This Day in Black History: Annie Malone
Annie Malone was born into a family of eleven children in Metropolis, Illinois. Her parents had once been enslaved. Malone loved enhancing the beauty of women, particularly when it came to their hair. Realizing the damage inflicted on black women’s hair during the straightening process, she sought a better way to straighten African American hair; a way that would minimize or prevent damage from occurring. At the start of the 1900s, she managed to develop a formula that did just that, and dubbed the formula “The Great Wonderful Hair Grower.” She moved to St. Louis, Missouri, and commenced door-to-door sales of her product.
During the World’s Fair of 1904, Malone opened a retail outlet where she sold her hair care product to persons who had come to visit the city. She received an enthusiastic response from all of the persons who purchased the product, and, with new-found confidence in her creation, she launched a marketing campaign to sell her product on a national scale.
She hired and trained other women to serve as local sales agents, and, once these women were trained, they recruited even more women to be trained. By 1910, her business was thriving and had expanded nationally.
Seven years later, in 1917, Malone founded and opened Poro College, a higher education institute based in St. Louis which focused on the study and teaching of African American cosmetology. Over 75,000 agents successfully graduated from the school worldwide, including the Caribbean. Once the college expanded, it occupied an entire block in Chicago, and Malone became one of the wealthiest black people in America, and the first female African American millionaire. Madam C.J. Walker, who was herself a millionaire and sold similar hair care products, was actually one of Malone’s early recruits.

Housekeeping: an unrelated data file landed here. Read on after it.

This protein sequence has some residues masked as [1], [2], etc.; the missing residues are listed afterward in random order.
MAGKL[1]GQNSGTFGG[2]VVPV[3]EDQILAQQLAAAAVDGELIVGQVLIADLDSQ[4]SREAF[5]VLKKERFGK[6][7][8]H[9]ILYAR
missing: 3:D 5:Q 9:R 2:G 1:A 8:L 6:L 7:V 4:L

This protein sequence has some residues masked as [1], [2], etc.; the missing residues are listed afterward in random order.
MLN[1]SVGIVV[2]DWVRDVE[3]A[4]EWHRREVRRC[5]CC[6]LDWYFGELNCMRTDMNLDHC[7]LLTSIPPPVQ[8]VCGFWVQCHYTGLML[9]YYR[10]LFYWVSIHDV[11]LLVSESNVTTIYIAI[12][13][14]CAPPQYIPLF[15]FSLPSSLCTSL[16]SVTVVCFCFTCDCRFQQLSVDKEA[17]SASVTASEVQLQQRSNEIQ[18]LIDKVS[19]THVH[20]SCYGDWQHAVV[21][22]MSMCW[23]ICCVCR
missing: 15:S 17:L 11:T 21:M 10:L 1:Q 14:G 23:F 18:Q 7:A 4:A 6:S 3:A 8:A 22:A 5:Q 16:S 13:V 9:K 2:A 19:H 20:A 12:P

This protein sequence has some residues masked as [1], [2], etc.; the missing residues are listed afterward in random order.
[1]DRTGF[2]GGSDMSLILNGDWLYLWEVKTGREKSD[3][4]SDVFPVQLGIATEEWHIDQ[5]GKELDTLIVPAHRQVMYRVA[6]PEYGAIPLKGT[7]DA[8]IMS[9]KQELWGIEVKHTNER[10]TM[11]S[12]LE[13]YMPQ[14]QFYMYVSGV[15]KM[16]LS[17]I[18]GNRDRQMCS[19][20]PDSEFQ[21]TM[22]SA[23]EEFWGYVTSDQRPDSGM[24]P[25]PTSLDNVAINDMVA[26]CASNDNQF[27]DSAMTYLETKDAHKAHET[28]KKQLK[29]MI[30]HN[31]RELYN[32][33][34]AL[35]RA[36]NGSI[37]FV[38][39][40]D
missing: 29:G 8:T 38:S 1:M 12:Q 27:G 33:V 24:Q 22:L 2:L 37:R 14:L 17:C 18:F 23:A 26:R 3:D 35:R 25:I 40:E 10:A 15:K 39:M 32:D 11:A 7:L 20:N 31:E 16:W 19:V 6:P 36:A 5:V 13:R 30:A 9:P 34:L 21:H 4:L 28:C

How She Gave Back
Malone, once she became wealthy, also became a respected philanthropist, and donated large sums to the local black YMCA and the Howard University College of Medicine in Washington, D.C., as well as the St. Louis Colored Orphans Home.
She was the recipient of an honorary degree from Howard University and was named an honorary member of the Zeta Phi Beta sorority before her death in 1957.
By: Danielle Dixon
Follow her on Twitter: @tooprettydani